The National Health Insurance Service (NHIS) provides compulsory health insurance that covers 97% of the Korean population. The study cohort (n=514 795) was a 10% random sample of 5.15 million NHIS health screening participants during 2002–2003 who were aged 40–79 years in 2002.15 We excluded 85 575 individuals due to missing information (n=1595) on body mass index (BMI), serum fasting glucose, total cholesterol and SBP; known heart disease or stroke (n=9695); or known prevalent hypertension (n=74 285) at baseline as assessed by the NHIS claim database. For the remaining 429 220 people, follow-up for causes of death was carried out until 31 December 2013 through national death records using unique personal identification numbers. The International Classification of Diseases-10th Revision was used to identify cases of death from CVD (I00-I99), and the subtypes of CVD mortality were classified into ischaemic heart disease (IHD; I20-I25), acute myocardial infarction (MI; I21), total stroke (I60-I69), haemorrhagic stroke (I60-I62), subarachnoid haemorrhage (SAH; I60), intracerebral haemorrhage (ICH; I61-I62) and ischaemic stroke (I63). In accordance with the conditions stipulated in Korean laws, health examination data can be provided for research without specific informed consent from the participants. Anonymised data were provided to the authors by NHIS.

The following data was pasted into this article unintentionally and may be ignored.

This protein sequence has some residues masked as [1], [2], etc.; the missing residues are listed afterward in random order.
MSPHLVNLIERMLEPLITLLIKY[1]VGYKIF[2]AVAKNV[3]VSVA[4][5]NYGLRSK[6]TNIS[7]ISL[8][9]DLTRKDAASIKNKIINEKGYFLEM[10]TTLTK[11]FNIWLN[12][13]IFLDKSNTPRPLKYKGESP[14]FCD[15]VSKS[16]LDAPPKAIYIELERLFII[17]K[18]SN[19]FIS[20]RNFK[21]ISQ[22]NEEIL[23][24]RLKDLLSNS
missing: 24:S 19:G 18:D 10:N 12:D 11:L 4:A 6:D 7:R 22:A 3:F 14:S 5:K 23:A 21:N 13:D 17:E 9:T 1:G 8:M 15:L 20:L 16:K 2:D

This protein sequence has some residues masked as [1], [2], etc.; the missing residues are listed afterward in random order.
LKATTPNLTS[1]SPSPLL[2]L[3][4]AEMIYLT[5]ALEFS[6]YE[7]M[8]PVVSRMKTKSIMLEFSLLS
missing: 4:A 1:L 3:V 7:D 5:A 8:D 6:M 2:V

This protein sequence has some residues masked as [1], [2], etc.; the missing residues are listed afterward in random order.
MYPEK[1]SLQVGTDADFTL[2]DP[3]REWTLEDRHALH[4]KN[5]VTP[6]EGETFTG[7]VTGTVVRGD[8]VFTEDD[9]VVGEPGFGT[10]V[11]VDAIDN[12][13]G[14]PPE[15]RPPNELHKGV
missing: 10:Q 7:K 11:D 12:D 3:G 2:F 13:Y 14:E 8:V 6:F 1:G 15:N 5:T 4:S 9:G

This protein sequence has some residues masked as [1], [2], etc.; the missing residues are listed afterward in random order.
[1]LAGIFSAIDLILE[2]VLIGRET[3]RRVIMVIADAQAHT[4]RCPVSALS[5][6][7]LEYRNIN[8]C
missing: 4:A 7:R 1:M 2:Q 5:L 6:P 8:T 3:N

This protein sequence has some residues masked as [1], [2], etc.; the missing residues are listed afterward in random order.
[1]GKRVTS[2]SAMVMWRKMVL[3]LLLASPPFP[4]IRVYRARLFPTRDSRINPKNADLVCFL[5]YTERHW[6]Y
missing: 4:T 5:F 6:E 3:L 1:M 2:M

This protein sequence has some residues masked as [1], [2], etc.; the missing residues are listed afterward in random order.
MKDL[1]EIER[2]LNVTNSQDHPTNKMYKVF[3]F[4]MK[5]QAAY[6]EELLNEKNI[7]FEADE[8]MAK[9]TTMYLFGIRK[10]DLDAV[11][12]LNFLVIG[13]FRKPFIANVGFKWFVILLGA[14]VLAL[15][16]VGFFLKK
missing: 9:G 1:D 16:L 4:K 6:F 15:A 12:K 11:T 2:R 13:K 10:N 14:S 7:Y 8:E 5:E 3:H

Data collection

Weight and height were measured to the nearest kilogram and centimetre, respectively, while participants wore light clothing without shoes. BMI was calculated as weight in kilograms divided by the square of height in metres. BP was measured by a trained staff or a nurse in a seated position after resting for at least 5 min. Fasting serum glucose was assayed using enzymatic methods. Smoking history, alcohol use, physical activity, and history of heart disease, stroke and cancer were reported via a questionnaire. Health examination and data collection followed a standard protocol officially documented by the Ministry of Health and Welfare. The external quality validation process for clinical chemistry in participating hospitals was supervised by the Korean Association of Quality Assurance for Clinical Laboratories, and quality assessment was performed regularly. We considered individuals to have prevalent hypertension at baseline if they visited a medical institution for hypertension (I10-I15) at least once within 6 months before or 2 months after the baseline health examination date.